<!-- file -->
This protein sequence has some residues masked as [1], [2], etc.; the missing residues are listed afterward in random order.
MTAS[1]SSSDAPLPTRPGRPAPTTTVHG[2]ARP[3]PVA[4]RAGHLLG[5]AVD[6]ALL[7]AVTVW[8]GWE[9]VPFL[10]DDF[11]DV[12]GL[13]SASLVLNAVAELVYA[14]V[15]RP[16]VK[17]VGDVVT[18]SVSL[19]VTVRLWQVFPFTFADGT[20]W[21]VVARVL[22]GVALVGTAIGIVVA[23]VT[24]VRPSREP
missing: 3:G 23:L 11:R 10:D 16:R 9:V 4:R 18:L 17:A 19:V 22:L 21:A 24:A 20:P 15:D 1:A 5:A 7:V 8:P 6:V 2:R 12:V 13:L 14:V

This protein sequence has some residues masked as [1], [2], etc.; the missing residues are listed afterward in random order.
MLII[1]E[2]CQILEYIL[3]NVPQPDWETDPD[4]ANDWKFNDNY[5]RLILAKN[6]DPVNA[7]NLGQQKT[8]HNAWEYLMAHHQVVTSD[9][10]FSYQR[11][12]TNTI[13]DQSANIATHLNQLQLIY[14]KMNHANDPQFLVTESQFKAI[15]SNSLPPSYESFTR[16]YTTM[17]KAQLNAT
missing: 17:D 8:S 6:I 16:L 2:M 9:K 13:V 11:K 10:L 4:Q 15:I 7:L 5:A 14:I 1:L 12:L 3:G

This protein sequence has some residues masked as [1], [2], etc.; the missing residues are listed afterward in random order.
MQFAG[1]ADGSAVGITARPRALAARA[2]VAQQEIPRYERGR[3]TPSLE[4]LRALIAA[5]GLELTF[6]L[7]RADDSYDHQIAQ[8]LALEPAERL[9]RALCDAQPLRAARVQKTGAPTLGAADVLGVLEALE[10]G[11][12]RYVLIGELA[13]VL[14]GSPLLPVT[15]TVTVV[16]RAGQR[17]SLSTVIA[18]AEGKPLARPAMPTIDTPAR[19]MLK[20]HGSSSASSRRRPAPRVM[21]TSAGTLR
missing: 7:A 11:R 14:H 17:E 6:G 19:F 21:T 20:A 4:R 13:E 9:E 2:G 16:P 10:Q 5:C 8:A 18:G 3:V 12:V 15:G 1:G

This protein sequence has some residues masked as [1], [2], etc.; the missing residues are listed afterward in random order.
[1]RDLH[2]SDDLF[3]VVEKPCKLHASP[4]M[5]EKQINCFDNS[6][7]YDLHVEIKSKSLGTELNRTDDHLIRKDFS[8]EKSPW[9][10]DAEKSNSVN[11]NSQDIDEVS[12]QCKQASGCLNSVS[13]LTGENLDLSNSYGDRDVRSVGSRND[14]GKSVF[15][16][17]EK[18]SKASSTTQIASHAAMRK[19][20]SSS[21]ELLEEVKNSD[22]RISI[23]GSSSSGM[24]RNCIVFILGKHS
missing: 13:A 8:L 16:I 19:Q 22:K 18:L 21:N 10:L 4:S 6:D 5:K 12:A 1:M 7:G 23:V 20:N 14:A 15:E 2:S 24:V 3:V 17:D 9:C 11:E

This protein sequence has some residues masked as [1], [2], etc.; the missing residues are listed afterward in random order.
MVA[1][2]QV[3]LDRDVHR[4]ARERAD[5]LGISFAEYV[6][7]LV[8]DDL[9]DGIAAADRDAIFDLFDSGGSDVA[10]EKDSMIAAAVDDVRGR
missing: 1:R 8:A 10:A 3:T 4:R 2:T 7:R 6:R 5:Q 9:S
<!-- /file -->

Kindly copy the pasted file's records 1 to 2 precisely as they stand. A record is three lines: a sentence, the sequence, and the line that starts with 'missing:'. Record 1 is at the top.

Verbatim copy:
This protein sequence has some residues masked as [1], [2], etc.; the missing residues are listed afterward in random order.
MTAS[1]SSSDAPLPTRPGRPAPTTTVHG[2]ARP[3]PVA[4]RAGHLLG[5]AVD[6]ALL[7]AVTVW[8]GWE[9]VPFL[10]DDF[11]DV[12]GL[13]SASLVLNAVAELVYA[14]V[15]RP[16]VK[17]VGDVVT[18]SVSL[19]VTVRLWQVFPFTFADGT[20]W[21]VVARVL[22]GVALVGTAIGIVVA[23]VT[24]VRPSREP
missing: 3:G 23:L 11:R 10:D 16:R 9:V 4:R 18:L 17:A 19:V 22:L 21:A 24:A 20:P 15:D 1:A 5:A 7:V 8:P 6:V 2:R 12:V 13:L 14:V

This protein sequence has some residues masked as [1], [2], etc.; the missing residues are listed afterward in random order.
MLII[1]E[2]CQILEYIL[3]NVPQPDWETDPD[4]ANDWKFNDNY[5]RLILAKN[6]DPVNA[7]NLGQQKT[8]HNAWEYLMAHHQVVTSD[9][10]FSYQR[11][12]TNTI[13]DQSANIATHLNQLQLIY[14]KMNHANDPQFLVTESQFKAI[15]SNSLPPSYESFTR[16]YTTM[17]KAQLNAT
missing: 17:D 8:S 6:I 16:L 2:M 9:K 13:V 11:K 10:L 4:Q 15:I 7:L 5:A 14:I 1:L 12:L 3:G